Rootstock Takeover – Failing to remove suckers from below the graft on an orange tree encourages growth of the rootstock to the point it takes over the scion and produces flowers and fruits of its own. The fruits from the rootstock are not usually the same flavor as fruits from the scion, depending on the rootstock. Some rootstocks compatible with sweet orange trees include sour orange trees and various lemon trees. If those rootstocks produce fruits, they will have the bitter, sour flavor of a sour orange or lemon instead of the sweetness of a sweet orange. You may be able to tell if the rootstock has taken over by considering the following:
If this tree is grafted (and most orange trees are), and if it was grafted on dwarfing or semi-dwarfing rootstock, they are frequently grafted to trifoliate rootstock, so that can make the diagnosis much easier. If you see any leaves in groupings of 3, it is likely that it is rootstock, as orange leaves are singly produced on a branch. Also, the leave size and shape will be different and the stems may have large thorns. If the rootstock has taken over, you can attempt to prune the rootstock off if there is anything left of the original grafted tree.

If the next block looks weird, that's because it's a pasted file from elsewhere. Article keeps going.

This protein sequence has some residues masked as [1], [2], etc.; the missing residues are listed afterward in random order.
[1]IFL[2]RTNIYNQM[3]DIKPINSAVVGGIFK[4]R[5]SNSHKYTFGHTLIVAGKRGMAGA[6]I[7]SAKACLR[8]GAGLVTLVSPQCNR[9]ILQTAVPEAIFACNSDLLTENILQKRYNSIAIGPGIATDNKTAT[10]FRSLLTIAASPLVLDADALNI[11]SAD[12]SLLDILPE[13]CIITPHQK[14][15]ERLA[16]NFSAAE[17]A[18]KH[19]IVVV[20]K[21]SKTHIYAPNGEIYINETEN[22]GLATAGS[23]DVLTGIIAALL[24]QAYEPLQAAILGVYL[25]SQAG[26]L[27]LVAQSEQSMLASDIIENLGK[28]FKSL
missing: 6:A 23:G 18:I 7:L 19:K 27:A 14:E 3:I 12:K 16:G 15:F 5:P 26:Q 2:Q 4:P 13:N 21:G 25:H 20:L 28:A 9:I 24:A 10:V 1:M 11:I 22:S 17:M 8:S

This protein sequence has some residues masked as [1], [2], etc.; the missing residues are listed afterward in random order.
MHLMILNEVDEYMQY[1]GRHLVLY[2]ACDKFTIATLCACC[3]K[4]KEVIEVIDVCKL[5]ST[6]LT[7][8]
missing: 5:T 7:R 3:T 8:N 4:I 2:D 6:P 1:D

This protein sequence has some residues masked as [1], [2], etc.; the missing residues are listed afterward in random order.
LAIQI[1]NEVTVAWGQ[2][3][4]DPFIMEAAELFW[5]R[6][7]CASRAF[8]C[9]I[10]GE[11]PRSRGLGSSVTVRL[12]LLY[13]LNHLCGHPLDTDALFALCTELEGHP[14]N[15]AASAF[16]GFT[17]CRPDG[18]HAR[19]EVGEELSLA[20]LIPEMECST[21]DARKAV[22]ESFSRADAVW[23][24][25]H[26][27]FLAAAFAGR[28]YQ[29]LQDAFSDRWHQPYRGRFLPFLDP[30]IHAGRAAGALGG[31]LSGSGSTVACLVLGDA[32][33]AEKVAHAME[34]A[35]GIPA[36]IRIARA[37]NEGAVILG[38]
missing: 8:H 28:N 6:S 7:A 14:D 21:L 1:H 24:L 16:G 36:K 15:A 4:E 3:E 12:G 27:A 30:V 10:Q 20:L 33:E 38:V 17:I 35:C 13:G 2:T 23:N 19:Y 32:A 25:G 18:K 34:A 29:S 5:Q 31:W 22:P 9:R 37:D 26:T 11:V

Fertilizing: Citrus do require adequate and regular fertilization to maintain their growth and satisfactory fruit production. Here is a UC link to additional information on citrus fertilization for the home garden: http://www.ipm.ucdavis.edu/PMG/GARDEN/FRUIT/CULTURAL/citfertilization.html
Citrus Culture in Contra Costa County: Finally, in summary of the above, here is a link to an excellent overall MG article about care of citrus in our area. This article will help you to make sure that you are using the right fertilizer and giving the tree the right amount of moisture for optimum quality fruit production in additional to other helpful suggestions for citrus success: